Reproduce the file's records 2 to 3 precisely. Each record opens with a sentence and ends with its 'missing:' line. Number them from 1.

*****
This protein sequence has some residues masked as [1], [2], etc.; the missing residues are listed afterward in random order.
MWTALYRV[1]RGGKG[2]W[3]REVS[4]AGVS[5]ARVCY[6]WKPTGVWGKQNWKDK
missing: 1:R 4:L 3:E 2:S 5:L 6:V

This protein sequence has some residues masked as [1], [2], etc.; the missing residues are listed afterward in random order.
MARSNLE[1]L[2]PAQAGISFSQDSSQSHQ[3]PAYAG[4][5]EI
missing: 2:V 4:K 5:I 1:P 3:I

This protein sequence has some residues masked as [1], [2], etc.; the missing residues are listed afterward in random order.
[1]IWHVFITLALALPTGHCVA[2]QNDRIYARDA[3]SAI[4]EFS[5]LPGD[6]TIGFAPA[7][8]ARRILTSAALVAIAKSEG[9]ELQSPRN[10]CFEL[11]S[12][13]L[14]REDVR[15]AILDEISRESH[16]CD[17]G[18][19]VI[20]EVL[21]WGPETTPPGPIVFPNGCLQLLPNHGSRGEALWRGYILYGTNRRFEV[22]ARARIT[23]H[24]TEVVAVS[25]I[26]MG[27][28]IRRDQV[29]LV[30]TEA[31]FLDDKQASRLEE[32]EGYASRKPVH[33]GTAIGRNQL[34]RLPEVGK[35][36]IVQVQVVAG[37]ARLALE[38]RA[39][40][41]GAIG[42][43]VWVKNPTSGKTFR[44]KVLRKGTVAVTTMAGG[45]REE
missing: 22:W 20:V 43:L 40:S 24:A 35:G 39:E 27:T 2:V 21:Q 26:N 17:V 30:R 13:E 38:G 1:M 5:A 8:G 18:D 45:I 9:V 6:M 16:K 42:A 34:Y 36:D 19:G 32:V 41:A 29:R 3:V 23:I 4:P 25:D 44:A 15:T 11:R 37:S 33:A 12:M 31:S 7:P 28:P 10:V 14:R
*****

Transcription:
This protein sequence has some residues masked as [1], [2], etc.; the missing residues are listed afterward in random order.
MARSNLE[1]L[2]PAQAGISFSQDSSQSHQ[3]PAYAG[4][5]EI
missing: 2:V 4:K 5:I 1:P 3:I

This protein sequence has some residues masked as [1], [2], etc.; the missing residues are listed afterward in random order.
[1]IWHVFITLALALPTGHCVA[2]QNDRIYARDA[3]SAI[4]EFS[5]LPGD[6]TIGFAPA[7][8]ARRILTSAALVAIAKSEG[9]ELQSPRN[10]CFEL[11]S[12][13]L[14]REDVR[15]AILDEISRESH[16]CD[17]G[18][19]VI[20]EVL[21]WGPETTPPGPIVFPNGCLQLLPNHGSRGEALWRGYILYGTNRRFEV[22]ARARIT[23]H[24]TEVVAVS[25]I[26]MG[27][28]IRRDQV[29]LV[30]TEA[31]FLDDKQASRLEE[32]EGYASRKPVH[33]GTAIGRNQL[34]RLPEVGK[35][36]IVQVQVVAG[37]ARLALE[38]RA[39][40][41]GAIG[42][43]VWVKNPTSGKTFR[44]KVLRKGTVAVTTMAGG[45]REE
missing: 22:W 20:V 43:L 40:S 24:A 35:G 39:E 27:T 2:V 21:Q 26:N 17:V 30:R 13:E 38:G 1:M 5:A 8:G 18:D 45:I 9:V 6:M 16:K 42:A 34:Y 36:D 19:G 32:V 41:A 29:R 3:V 23:I 4:P 25:D 44:A 15:T 11:R 37:S 33:A 12:M 31:S 7:P 28:P 10:V 14:R